We are convinced that this new democratic model will require several essential elements.

First, a new regulatory framework providing for various forms of citizen participation, regular consultations with citizens, their input into public action, and their overall involvement in decision-making. The local and regional levels represent a great potential in this regard. A better framework for citizen participation at the grassroots could take different forms: town hall meetings, public debates on issues of concern, citizen consultations and initiatives, local referenda, but also the form of various participative structures such as consultative councils of migrants and foreign residents, youth assemblies, even children’s councils, etc.

Civil society is a key partner of local and regional authorities in this respect, and I am pleased that the INGO Conference is preparing to take part in the European Local Democracy Week this October. The Congress will be pursuing this initiative, which has already become truly pan-European, of engaging local authorities and local citizens together in community affairs. We will be pleased to do it in partnership with civil society organisations. In this regard, we also continue to support your Code of good practice for civil participation, for which the Congress of Local and Regional Authorities gave a favourable opinion three years ago.

A participatory framework, in its turn, necessitates a greater devolution of power to bring public authorities closer to citizens and their needs. The greater the distance between citizens and institutions of power, the more complicated and problematic the procedures of involving citizens in decision-making, ensuring their access to guaranteed rights, and receiving their feedback on government action.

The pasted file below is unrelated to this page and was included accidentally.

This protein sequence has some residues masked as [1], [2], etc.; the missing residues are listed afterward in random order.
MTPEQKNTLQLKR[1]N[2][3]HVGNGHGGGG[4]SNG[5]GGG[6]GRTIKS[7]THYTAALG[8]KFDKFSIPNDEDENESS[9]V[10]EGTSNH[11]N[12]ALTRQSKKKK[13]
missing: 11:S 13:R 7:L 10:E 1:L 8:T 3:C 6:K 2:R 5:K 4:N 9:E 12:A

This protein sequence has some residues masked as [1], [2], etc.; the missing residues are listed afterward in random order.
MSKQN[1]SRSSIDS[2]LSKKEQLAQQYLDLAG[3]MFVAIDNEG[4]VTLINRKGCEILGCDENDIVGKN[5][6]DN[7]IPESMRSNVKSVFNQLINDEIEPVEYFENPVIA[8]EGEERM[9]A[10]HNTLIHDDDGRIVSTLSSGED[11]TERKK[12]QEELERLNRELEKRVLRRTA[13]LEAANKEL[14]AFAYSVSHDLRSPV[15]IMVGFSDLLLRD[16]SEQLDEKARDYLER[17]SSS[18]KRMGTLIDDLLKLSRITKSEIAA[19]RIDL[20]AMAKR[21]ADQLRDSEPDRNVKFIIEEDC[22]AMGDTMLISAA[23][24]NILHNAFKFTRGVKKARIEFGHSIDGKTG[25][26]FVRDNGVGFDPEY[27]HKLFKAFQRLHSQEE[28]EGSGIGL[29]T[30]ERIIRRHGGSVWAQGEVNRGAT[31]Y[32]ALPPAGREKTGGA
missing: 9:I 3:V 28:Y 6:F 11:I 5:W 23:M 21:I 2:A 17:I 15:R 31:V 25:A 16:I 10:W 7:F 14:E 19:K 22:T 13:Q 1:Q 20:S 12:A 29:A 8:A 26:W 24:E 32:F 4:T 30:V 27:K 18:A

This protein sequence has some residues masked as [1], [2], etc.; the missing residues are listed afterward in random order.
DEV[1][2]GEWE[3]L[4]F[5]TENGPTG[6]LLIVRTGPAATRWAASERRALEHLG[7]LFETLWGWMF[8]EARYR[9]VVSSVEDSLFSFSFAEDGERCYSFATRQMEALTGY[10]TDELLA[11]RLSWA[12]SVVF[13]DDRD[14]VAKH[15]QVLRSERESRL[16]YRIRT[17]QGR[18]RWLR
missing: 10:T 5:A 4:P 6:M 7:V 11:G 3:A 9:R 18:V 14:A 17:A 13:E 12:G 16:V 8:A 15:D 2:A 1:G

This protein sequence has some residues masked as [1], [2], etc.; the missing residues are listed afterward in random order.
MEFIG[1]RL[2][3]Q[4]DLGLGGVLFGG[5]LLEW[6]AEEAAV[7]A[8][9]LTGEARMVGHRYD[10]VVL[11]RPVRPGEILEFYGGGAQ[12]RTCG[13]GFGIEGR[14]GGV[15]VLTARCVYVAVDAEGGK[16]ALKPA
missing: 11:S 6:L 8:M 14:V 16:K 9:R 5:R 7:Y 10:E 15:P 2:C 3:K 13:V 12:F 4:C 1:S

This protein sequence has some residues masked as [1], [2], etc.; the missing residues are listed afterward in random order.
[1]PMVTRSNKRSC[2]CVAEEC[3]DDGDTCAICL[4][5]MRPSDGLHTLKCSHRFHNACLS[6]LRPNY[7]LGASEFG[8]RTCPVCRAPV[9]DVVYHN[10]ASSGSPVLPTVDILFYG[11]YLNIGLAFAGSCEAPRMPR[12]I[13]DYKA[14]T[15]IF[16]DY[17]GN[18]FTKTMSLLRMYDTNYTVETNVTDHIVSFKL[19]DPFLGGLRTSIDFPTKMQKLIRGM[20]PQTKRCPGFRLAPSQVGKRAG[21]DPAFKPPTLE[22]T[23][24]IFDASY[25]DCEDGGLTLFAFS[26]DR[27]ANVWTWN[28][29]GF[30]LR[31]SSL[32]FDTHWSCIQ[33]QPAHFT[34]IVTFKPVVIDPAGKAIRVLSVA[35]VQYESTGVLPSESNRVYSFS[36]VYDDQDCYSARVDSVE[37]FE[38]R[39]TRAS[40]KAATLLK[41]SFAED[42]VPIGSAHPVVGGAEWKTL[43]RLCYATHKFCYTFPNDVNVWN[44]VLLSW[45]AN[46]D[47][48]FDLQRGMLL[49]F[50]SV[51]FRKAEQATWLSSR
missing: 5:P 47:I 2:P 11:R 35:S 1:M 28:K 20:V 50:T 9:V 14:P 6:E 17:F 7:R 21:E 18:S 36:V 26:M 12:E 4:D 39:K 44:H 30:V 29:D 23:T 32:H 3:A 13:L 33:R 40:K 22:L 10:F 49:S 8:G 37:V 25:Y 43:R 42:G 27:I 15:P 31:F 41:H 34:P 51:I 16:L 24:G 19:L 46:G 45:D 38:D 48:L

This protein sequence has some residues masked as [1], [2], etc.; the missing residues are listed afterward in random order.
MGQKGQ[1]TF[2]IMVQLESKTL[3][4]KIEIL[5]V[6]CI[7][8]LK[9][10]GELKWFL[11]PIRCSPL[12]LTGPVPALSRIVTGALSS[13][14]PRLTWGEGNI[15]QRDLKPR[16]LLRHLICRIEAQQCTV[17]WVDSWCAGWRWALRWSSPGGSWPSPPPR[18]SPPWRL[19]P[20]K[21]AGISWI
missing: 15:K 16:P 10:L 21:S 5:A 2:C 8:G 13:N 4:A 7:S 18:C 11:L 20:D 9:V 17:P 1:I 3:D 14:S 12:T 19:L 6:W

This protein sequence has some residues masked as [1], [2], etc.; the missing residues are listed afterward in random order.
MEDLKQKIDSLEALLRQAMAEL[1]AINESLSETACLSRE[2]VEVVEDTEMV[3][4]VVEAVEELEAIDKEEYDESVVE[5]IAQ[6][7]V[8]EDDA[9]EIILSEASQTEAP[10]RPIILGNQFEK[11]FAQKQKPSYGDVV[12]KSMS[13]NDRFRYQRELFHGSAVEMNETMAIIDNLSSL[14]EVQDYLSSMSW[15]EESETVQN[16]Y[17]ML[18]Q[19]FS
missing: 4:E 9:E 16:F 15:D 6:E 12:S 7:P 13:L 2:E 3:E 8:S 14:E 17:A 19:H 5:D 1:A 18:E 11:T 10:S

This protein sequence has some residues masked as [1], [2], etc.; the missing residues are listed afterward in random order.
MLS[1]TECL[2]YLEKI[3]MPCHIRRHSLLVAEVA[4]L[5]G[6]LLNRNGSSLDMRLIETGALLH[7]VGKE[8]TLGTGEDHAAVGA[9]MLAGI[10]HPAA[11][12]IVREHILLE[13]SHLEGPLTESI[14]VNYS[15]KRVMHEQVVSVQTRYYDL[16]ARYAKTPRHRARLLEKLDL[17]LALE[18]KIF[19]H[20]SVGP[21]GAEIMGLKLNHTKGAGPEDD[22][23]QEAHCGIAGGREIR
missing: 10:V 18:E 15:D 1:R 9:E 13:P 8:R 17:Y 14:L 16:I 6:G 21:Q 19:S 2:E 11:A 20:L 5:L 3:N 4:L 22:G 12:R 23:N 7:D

The Congress has been the driving force behind decentralisation in Europe for more than five decades, and we will be pursuing this process through the implementation of the European Charter of Local Self-Government, as well as by seeking to broaden its application. The entry into force, on 1 June, of the Additional Protocol to the Charter, dealing with the right of citizens to participate in the affairs of a local community, is a step in this direction and an important addition to the legal toolbox for increasing citizen participation.

Another essential element of participatory democracy is a new model of governance. There is a growing realisation today of the need to replace the concept of top-down transfer of competences and responsibilities with their bottom-up delegation, beginning with local communities. A system of multi-level governance reflects this vision, as it seeks to replace the vertical hierarchical subordination of the different tiers of government by their horizontal partnership, based on the delimitation of clearly identified competences and the sharing of responsibilities.

Finally, a democratic model based on constant citizen participation also requires informed, educated and conscientious citizens with an active civic position, citizens that are aware of their rights and civic duties. Fostering active democratic citizenship is thus yet another essential element, in order to ensure the quality of participation and therefore the quality of participatory democracy itself.

This is why the Congress has been calling on local authorities to develop policies and frameworks for education for democratic citizenship, as well as for raising human rights awareness in local and regional communities, through appropriate human rights education and training. We have also been looking into the possibilities of boosting citizen participation at the grassroots.

Civil society is a major partner in building these elements. The need for partnership between grassroots authorities and civil society organisations is regularly stressed in Congress resolutions and recommendations, and we will continue to support your important work of defending the values of democracy and mobilising citizen action.

Thank you.